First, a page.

Monday, 28 February 2011

Devouring: Love Hearts Cake

This weekend I just had to bake. I spent the whole of Thursday collecting the ingredients, was too lazy to do it on Friday, and so on Saturday I knew I just had to bite the bullet and MAKE THE DAMN CAKE! I am so glad I did:
Isn't it so beautiful?! It's a vanilla cake, mainly because people are always requesting that I make chocolate cupcakes, and, to be perfectly honest, I actually am not such a huge fan of the chocolate cake, or at least not so much as I am of vanilla cakes. Also, I have never actually found a chocolate cake recipe that is that great, whereas the recipe for this is the greatest ever! This is actually a relatively good photo of what was an extremely lopsided cake because, you know, I'm far too lazy to bother with any of that cutting cakes so they're actually flat on their tops and so make a completely straight cake crap! So, it may look pretty good from the top, but it is, in fact, a complete mess from almost any other angle! That's not what's important though, the important thing is what it tastes like! And let me tell you, it tastes so so so good. I wish I could share it with you all, but sadly, I can't (a fact which I am secretly happy about...) To give you a better idea of how good the cake tastes, here's what it looks like on the inside:
Doesn't it just look amazing?! This is only my second three-tier cake, and they have both turned out fabulously. I think this is probably because The Magnolia Bakery is magic. The cake recipe comes straight out of The Magnolia Bakery Cookbook (it's the one for the Vanilla Birthday Cake, and it works every time- I've made lots of delicious cupcakes from it too) and I always use the icing (or frosting, whatever floats your boat) recipe from The Hummingbird Bakery Cookbook. SO Amazing! Honestly. And then, obviously, I just studded the top with Love Hearts, ostensibly because I had a lot of them hanging around, and, to put it bluntly, I wanted to get rid of them. Into the stomachs of my family mwahahahaha!

So there you have it. I'm not the prettiest cake maker, but I do make things that I definitely want to eat, which is all that really matters in the end! I might just have to go and have another slice now in fact... mmmmm, cake!

Sunday, 27 February 2011

Devouring Books: The History of Love by Nicole Krauss

I don't quite know how to describe this book, or at least how to describe it without sounding like a gibbering idiot. Now, I don't often consider what I write to be gibbering (I'm not the greatest writer in the world, but I don't think I'm too bad) but compared to what Nicole Krauss has created with this book, I just gibber all the time. The History of Love broke my heart a little bit, and then broke it even more when I realised that nothing I ever do will be as good as this book. So that was kind of depressing, but does tend to be the way I think about things (for example: I find Radiohead depressing not because of the tone or whatever of their songs, but because I will never be that talented. True story.) but it didn't affect my enjoyment of the book one iota. I enjoyed the crap out of this book, to put it indelicately.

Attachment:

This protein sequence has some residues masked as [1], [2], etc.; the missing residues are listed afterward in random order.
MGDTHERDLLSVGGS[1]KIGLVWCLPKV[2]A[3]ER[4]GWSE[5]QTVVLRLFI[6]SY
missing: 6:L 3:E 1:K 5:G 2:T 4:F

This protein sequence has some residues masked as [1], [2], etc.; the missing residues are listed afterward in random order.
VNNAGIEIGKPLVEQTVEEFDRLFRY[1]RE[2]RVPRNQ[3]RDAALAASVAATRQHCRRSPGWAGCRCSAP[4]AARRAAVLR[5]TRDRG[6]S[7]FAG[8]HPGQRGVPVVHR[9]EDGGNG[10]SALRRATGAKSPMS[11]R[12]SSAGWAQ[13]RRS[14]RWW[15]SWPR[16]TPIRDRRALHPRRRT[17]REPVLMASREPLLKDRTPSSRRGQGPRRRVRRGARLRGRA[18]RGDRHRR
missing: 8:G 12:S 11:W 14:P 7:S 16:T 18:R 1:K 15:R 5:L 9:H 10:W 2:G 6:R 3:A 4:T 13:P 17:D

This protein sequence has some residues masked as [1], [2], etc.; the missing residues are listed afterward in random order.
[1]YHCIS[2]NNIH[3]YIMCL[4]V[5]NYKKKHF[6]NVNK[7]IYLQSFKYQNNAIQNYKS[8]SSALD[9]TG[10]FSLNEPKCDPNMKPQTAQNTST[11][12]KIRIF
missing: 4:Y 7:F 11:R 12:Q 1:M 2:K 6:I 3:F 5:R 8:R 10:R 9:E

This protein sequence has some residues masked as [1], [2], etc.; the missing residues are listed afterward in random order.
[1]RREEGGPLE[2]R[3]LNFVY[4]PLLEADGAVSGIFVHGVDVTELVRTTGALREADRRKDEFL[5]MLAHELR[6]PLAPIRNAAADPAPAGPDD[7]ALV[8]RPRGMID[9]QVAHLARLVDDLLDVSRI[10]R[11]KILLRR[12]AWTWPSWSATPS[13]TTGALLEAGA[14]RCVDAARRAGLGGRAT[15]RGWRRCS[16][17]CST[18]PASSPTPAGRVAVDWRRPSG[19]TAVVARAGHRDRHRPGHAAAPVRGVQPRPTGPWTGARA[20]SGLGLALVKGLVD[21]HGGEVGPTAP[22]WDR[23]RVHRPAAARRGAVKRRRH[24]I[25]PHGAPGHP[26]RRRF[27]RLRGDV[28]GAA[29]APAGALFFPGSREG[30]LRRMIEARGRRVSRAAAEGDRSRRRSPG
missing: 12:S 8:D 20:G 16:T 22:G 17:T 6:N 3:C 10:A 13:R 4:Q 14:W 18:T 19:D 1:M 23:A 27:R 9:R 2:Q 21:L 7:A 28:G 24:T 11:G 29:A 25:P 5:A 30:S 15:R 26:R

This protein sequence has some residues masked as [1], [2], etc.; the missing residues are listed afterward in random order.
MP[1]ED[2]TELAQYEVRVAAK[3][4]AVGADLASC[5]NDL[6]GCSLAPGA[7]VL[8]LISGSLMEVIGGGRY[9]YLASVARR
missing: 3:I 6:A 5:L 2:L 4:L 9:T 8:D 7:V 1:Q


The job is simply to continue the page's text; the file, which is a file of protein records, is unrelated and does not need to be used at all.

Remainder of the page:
I definitely don't want to ruin this book for you, because there are lots of delicate little twists and turns of the plot that are each surprising and moving and just ugh! make me want to hug the book and soak in its goodness. I am, therefore, going to keep this review relatively brief, especially to prevent me from saying embarrassing things like I did in the sentence just before. So, anyway, there are basically three little threads to the narrative that all connect together in some subtle, and some not so subtle ways, so that by the end you're pretty sure that you know what's happened, but you still can't quite grasp it, kind of in the way that Leo Gursky (our hero, if you like) can't quite grasp hold of reality and look it in the face. Apart from Leo (who dominates one part of the narrative) there is also Alma Singer, a 14 year old girl who is trying to make her mother happy again after her father's death, something which she is too ill-equipped and ill-informed to do. The third thread interwoven into the story involves Zvi Litvinoff, author of The History of Love, a book that connects all three in various ways.

That's about all I want to tell you about the plot, except that it all comes together beautifully in a kind of Paul Auster-esque way, in that I got the same little jolts of excitement that I get when things correlate with other things that I got when I was reading The New York Trilogy (also an incredible book!) I have just realised that last sentence makes no sense at all, but it might if you read the book/s. Then again, it might never make sense! But anyway, the way this book is written is so beautiful, I could just cry. Stories about love make me teary generally anyway, but the lost love aspects of this story are so tragic and sad (although not overwrought, or in fact intensely focused on, which almost makes it more emotional), and it is all just so beautifully written. I clearly don't have the words to express how beautifully it is written, but suffice to say, if you read the book, you will get all the answers you are looking for and more.